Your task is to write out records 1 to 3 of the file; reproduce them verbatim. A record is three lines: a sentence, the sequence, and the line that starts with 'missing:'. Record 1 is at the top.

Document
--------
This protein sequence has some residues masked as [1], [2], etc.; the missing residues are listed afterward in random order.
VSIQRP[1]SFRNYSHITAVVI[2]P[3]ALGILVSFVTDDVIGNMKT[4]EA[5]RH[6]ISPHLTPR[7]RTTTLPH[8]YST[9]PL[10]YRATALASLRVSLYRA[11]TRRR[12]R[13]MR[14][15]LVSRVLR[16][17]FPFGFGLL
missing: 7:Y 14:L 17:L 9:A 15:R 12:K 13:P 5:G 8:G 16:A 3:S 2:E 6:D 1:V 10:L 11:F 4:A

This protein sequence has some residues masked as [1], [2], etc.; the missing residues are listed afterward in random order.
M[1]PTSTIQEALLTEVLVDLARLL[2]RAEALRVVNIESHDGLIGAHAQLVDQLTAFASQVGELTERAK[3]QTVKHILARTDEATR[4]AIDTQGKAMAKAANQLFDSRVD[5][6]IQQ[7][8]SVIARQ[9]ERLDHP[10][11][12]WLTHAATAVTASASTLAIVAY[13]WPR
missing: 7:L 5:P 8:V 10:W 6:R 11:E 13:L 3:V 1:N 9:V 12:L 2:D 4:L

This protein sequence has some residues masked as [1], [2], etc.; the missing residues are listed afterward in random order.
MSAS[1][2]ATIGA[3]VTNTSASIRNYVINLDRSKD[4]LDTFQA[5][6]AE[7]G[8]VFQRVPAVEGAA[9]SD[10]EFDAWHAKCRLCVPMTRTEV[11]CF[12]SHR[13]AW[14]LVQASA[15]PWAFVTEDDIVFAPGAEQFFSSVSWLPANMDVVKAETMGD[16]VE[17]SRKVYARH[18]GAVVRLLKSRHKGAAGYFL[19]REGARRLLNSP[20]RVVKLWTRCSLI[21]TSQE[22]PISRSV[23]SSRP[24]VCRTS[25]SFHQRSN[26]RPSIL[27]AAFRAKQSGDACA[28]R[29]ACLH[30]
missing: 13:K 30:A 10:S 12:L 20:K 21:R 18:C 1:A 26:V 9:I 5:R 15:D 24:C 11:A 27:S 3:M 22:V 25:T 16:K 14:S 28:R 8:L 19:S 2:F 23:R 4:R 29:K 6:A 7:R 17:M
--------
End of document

This protein sequence has some residues masked as [1], [2], etc.; the missing residues are listed afterward in random order.
VSIQRP[1]SFRNYSHITAVVI[2]P[3]ALGILVSFVTDDVIGNMKT[4]EA[5]RH[6]ISPHLTPR[7]RTTTLPH[8]YST[9]PL[10]YRATALASLRVSLYRA[11]TRRR[12]R[13]MR[14][15]LVSRVLR[16][17]FPFGFGLL
missing: 7:Y 14:L 17:L 9:A 15:R 12:K 13:P 5:G 8:G 16:A 3:S 2:E 6:D 1:V 10:L 11:F 4:A

This protein sequence has some residues masked as [1], [2], etc.; the missing residues are listed afterward in random order.
M[1]PTSTIQEALLTEVLVDLARLL[2]RAEALRVVNIESHDGLIGAHAQLVDQLTAFASQVGELTERAK[3]QTVKHILARTDEATR[4]AIDTQGKAMAKAANQLFDSRVD[5][6]IQQ[7][8]SVIARQ[9]ERLDHP[10][11][12]WLTHAATAVTASASTLAIVAY[13]WPR
missing: 7:L 5:P 8:V 10:W 6:R 11:E 13:L 3:V 1:N 9:V 12:L 2:D 4:L

This protein sequence has some residues masked as [1], [2], etc.; the missing residues are listed afterward in random order.
MSAS[1][2]ATIGA[3]VTNTSASIRNYVINLDRSKD[4]LDTFQA[5][6]AE[7]G[8]VFQRVPAVEGAA[9]SD[10]EFDAWHAKCRLCVPMTRTEV[11]CF[12]SHR[13]AW[14]LVQASA[15]PWAFVTEDDIVFAPGAEQFFSSVSWLPANMDVVKAETMGD[16]VE[17]SRKVYARH[18]GAVVRLLKSRHKGAAGYFL[19]REGARRLLNSP[20]RVVKLWTRCSLI[21]TSQE[22]PISRSV[23]SSRP[24]VCRTS[25]SFHQRSN[26]RPSIL[27]AAFRAKQSGDACA[28]R[29]ACLH[30]
missing: 13:K 30:A 10:S 12:L 20:K 21:R 18:C 1:A 26:V 9:I 5:R 15:D 24:C 11:A 27:S 3:M 22:V 25:T 16:K 14:S 28:R 8:L 19:S 2:F 23:R 4:R 29:K 6:A 7:R 17:M